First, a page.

By Ulson GunnarElections held last week in Afghanistan, while highly publicized as a showpiece in NATO’s lengthy intervention, will most likely achieve very little. They may also be the first in a series of steps the nation undergoes as it slips back into regression and darkness. NATO’s inability to establish security even in Afghanistan’s urban centers bodes ill for whatever government takes over in Kabul, particularly as Western troops prepare to permanently withdraw. Promises of a ‘democratic tomorrow’ are more likely to be replaced at best with an uncomfortable, and perhaps only temporary, accommodation between rural tribesmen (including the Taliban) and the new government in Kabul. In time, as rural tribesmen redirect resources from their fight with NATO’s departing troops, and against whichever government presides in Kabul, that accommodation may inevitably lead to a ‘Taliban’ government once again ruling Afghanistan. When superficiality becomes ‘progress’ The elections were praised by the UN and United States. The Washington Post in particular claimed it was a “milestone”, particularly for Afghan women who were able to both vote and appear on the ballot. However, the Post’s piece, ‘Afghan women make election strides’, is suspiciously short for such a supposedly historical breakthrough. Its brevity is due to the fact that any historical examination of women’s social progress in Afghanistan, or any social progress for that matter, would reveal Afghanistan not as a nation finally emerging for the first time into the light of modernization, but instead a nation mired in decades of darkness as the direct result of Western interference during the 1980s. One need not dig deep to discover the truth of Afghanistan’s once promising past, the US-backed armed conflict that destroyed it, and the resulting Dark Age it suffered through as a direct result. PBS provides a timeline of women’s rights in Afghanistan that begins in 1907 and ends in 2011. The highpoint was in the 1960s and ’70s when Afghanistan was the benefactor of Soviet influence. The rollback of these achievements occurred with the rise of the Taliban, an alliance that was bolstered militarily by the United States in its bid to challenge the Soviet Union via a costly proxy war. According to ‘Citizenship: Reflections on the Middle East and North Africa’ under a chapter titled, ‘The Saur Revolution and Women’s Rights in the Democratic Republic of Afghanistan’, the shift from women as property, to women as human beings is described, with a particular focus being placed on improving women’s literacy, education, and their inclusion into the national workforce. It states, “The DRA [Democratic Republic of Afghanistan] was attempting to implement what reformers and revolutionaries had done in Turkey, Soviet Central Asia (see Massell, 1974), and South Yemen, as well as to carry out what earlier Afghan reformers and modernizers had tried to do in the early 20th century but had failed (see Gregorian, 1969).” These reforms included changes to marriage laws, the expansion of literacy, and the education of rural girls and were resisted by rural tribesmen, the very tribesmen the United States and its allies would use to counter Soviet influence in Afghanistan through a destructive, protracted armed conflict. When Western news articles today occasionally hint to Afghanistan’s promising past, with comments such as “…the first time women have voted in decades,” it is this period of Soviet influence they are referring to. US-armed tribesmen: Custodians of Afghanistan’s dark past, present & future Ironically, NATO troops, led by the United States, have been fighting the very tribesmen they had funded, armed, and trained for a decade in a proxy war with the Soviet Union. The common saying, ‘the enemy of my enemy is my friend’, is often the crutch proponents of US aid to these tribesmen cite, but in reality, the Soviets were attempting then to implement many national reforms generally considered ‘Western’ and ‘progressive’ in nature. The decision by the West to intervene by association with tribesmen who diametrically opposed these reforms was based not on principles, but on a desire solely for geopolitical power. And after their ‘enemy’ was defeated in the late 1980s and early 1990s, the West’s ‘friend’ rolled back hard-fought reforms, plunging Afghanistan into a dark age it is still struggling to reemerge from. Just as the Soviets struggled against rural resistance to reforms including the advancement of human rights, urban Afghans seeking to revisit these reforms today face a similar struggle, but with international partners far less dedicated to their cause. They are burdened with a corrupt, ineffectual government mired in scandal and tangled with foreign interests genuinely disinterested in principles and progress, and instead, only Afghanistan’s role among their greater geopolitical ambitions. With the West withdrawing from Afghanistan, and the tribesmen they were fighting poised to quickly fill in the vacuum they leave, it appears that Afghanistan’s future is its past, with the superficiality of elections, women voting, and what US President Barack Obama calls the “democratic transfer of power,” all a temporary, fleeting present. What might Afghanistan have looked like without billions of dollars in funds and weapons poured into rural tribesmen, eager to overturn reforms implemented by a Soviet-backed government in Kabul? Decades later would Afghanistan still be teetering between progress and regression, on the razor’s edge between a dark age and a renaissance? For those around the world, particularly those who have followed the conflict in Afghanistan or have in fact, participated in it, suffered and sacrificed for it, eyes must begin to open and see that power, not principles, drive the West’s ambitions globally. They traded promising reforms being made in Afghanistan during the mid-20th century for regressive custodians who would oversee decades of darkness. They did so simply because they disliked under whom these reforms were being made, for economical and geopolitical reasons, and determined no reforms at all would be far more preferable. The spite of Western foreign policy has and will continue to take its toll in Afghanistan and elsewhere their influence cannot be successfully thwarted. For the Afghan people, it may be decades more before they see even the level of freedom and progress they enjoyed briefly before the 1979-1989 war. For their Western occupiers, when true progress is not being sought, it will not be truly made. Afghanistan is a showcase of just this, not the success or failure of ‘Western democratization’, but the truth that ultimately lies behind disingenuous ‘democratization’ in the first place.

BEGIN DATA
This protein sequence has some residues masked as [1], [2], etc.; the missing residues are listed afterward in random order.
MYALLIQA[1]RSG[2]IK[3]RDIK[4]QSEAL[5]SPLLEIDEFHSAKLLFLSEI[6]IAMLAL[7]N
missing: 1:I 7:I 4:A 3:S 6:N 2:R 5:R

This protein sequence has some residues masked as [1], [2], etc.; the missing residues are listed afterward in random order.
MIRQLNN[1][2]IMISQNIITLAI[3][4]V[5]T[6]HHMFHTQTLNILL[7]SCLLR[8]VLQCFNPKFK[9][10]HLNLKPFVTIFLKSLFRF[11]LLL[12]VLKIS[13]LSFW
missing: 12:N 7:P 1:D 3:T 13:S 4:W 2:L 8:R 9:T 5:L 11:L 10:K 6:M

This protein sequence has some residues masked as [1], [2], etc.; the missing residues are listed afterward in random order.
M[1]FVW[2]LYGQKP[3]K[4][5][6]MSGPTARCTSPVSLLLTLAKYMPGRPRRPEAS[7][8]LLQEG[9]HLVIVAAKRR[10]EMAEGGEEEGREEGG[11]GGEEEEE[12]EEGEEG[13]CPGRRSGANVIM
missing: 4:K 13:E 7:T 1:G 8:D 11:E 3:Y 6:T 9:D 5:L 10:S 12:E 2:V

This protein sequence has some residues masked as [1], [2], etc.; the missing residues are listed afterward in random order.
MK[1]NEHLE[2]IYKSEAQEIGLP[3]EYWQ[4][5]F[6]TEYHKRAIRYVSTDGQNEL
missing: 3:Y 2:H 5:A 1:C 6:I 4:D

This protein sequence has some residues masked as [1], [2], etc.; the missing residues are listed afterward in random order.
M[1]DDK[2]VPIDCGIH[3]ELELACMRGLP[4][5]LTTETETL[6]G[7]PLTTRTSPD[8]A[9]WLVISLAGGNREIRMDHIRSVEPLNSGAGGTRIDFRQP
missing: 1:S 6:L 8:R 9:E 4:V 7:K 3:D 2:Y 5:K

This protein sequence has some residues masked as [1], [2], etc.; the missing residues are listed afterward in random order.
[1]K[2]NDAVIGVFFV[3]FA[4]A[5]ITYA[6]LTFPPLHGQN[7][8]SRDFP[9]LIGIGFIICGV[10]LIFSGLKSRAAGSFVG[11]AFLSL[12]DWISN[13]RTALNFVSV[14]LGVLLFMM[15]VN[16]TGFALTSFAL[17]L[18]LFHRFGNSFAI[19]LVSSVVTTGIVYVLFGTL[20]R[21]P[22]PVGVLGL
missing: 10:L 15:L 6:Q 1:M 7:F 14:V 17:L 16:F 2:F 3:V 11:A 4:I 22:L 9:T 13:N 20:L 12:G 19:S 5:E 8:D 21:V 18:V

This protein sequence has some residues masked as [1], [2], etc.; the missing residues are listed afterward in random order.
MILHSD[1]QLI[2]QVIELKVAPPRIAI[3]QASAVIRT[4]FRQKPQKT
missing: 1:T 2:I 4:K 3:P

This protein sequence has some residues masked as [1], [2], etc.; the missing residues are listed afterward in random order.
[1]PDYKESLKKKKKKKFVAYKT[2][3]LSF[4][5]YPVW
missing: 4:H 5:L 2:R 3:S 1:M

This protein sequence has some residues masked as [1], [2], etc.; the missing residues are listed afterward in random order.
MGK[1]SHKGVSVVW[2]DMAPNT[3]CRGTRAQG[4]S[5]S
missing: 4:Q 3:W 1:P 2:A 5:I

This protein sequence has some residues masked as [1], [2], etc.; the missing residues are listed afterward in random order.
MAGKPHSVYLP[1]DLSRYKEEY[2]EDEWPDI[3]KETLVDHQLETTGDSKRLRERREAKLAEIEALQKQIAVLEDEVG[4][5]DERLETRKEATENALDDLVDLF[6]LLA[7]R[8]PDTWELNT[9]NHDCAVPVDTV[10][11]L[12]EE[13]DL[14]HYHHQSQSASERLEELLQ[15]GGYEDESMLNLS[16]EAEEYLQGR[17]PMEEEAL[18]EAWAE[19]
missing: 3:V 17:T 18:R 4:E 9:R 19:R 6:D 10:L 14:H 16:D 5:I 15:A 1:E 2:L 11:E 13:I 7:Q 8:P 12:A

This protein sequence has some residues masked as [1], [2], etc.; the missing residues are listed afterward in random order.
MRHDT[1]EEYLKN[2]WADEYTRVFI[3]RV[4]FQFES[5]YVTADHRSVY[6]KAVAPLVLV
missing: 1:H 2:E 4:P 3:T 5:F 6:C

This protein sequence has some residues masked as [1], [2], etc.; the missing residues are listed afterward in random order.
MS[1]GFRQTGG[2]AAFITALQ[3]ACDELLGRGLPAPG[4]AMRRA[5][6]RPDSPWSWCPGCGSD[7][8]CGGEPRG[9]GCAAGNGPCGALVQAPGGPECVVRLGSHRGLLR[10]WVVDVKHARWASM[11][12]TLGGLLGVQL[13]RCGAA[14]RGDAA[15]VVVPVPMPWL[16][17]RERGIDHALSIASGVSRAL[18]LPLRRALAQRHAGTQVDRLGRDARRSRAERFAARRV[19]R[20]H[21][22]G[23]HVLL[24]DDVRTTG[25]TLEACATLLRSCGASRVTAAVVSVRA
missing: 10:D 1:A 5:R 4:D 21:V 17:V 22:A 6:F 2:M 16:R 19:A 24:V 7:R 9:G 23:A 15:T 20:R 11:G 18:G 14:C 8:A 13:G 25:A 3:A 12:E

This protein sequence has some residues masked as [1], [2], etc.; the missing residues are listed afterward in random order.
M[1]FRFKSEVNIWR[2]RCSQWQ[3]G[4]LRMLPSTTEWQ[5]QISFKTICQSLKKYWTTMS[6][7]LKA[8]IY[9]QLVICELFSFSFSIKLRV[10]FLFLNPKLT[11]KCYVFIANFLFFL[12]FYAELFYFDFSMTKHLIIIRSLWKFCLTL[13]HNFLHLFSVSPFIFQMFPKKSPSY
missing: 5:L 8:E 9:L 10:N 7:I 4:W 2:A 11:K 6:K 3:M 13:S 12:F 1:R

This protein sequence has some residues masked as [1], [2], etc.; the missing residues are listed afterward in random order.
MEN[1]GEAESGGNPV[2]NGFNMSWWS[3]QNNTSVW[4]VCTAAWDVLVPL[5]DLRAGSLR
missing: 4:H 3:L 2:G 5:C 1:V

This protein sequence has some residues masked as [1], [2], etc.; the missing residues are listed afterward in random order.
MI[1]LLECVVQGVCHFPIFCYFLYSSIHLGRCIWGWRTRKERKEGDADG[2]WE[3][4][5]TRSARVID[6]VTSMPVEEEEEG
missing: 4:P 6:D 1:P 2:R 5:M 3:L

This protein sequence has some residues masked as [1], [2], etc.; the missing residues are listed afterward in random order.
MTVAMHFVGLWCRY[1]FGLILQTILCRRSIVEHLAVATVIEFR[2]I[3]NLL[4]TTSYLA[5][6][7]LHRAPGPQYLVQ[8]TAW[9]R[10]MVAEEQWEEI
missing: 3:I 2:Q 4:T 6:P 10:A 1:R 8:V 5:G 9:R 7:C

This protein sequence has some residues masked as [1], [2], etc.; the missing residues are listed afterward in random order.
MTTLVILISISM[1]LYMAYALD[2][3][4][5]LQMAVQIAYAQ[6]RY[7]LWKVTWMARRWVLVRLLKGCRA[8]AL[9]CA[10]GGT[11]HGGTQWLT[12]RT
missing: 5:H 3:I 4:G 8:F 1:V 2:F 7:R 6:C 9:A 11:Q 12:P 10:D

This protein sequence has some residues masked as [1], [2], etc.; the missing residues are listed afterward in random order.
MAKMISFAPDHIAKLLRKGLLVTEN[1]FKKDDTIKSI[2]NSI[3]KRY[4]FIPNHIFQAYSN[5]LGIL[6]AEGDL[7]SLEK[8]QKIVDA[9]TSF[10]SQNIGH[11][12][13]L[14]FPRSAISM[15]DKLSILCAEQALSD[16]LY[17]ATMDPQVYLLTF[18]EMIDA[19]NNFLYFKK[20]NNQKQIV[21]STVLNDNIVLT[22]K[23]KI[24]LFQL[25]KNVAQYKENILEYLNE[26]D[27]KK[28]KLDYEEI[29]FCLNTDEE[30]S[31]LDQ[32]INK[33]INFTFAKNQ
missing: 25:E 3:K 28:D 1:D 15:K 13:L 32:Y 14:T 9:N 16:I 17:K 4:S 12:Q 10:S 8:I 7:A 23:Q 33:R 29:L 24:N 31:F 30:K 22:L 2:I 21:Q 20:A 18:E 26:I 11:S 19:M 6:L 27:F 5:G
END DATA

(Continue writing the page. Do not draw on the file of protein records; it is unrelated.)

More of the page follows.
Afghan President Hamid Karzai, who has led his country for more than 12 years, will step down from office after this week's polls to select a new leader, in a vote seen by many as a testament to his enduring legacy. Afghanistan's April 5 election will be a historic moment in the country's history. It will mark the first democratic transition of power since the fall of the Taliban. "This will be the first time in history of Afghanistan that a president will be replaced democratically and through the will of the people, and he will be the one who will allow that to happen, and I think that's a great honor by itself," said Afghan presidential candidate Hedayat Arsala, who served as a senior minister under Karzai. The election was made possible by a constitution that Karzai helped draft, and which prohibits him from running for a third five-year term. "Hamid Karzai will leave behind a very positive legacy in the sense that he will be the father of a democratic, well, relatively democratic nation," said Graeme Smith, an analyst with the International Crisis Group. "He will also be the first leader to hand over power to a successor in a peaceful way, and that will be the first peaceful transition of power in Afghanistan since 1901." Over the years, Karzai has been criticized for his failure to fight corruption and stem the Taliban insurgency, but he also is seen as a leader who could bring unity to the country's many ethnic groups and factions. "He has not put people in jail because they disagreed with him," said former U.S. ambassador to Afghanistan Zalmay Khalilzad. "Freedom of expression has been respected." "In my judgment, he inherited a very difficult situation," said Khalilzad, "and Afghanistan has come a long way during his period." "But there have been weaknesses," he said. "Rule of law remains relatively weak, and security institutions are not as strong as they should be, although they have made enormous progress every day in the way they respond." In parts of Afghanistan, schools are reopening, there have been more opportunities for women, and government institutions are strongly functioning. But in other areas, corruption remains rampant, and ineffective governance and widespread poverty foster support for the Taliban. In his final year in office, Karzai has increasingly distanced himself from the U.S. administration that helped bring him to power, refusing to sign a bilateral service agreement he negotiated that would establish the remaining U.S. force after 2014. Karzai has said he will leave the decision up to his successor.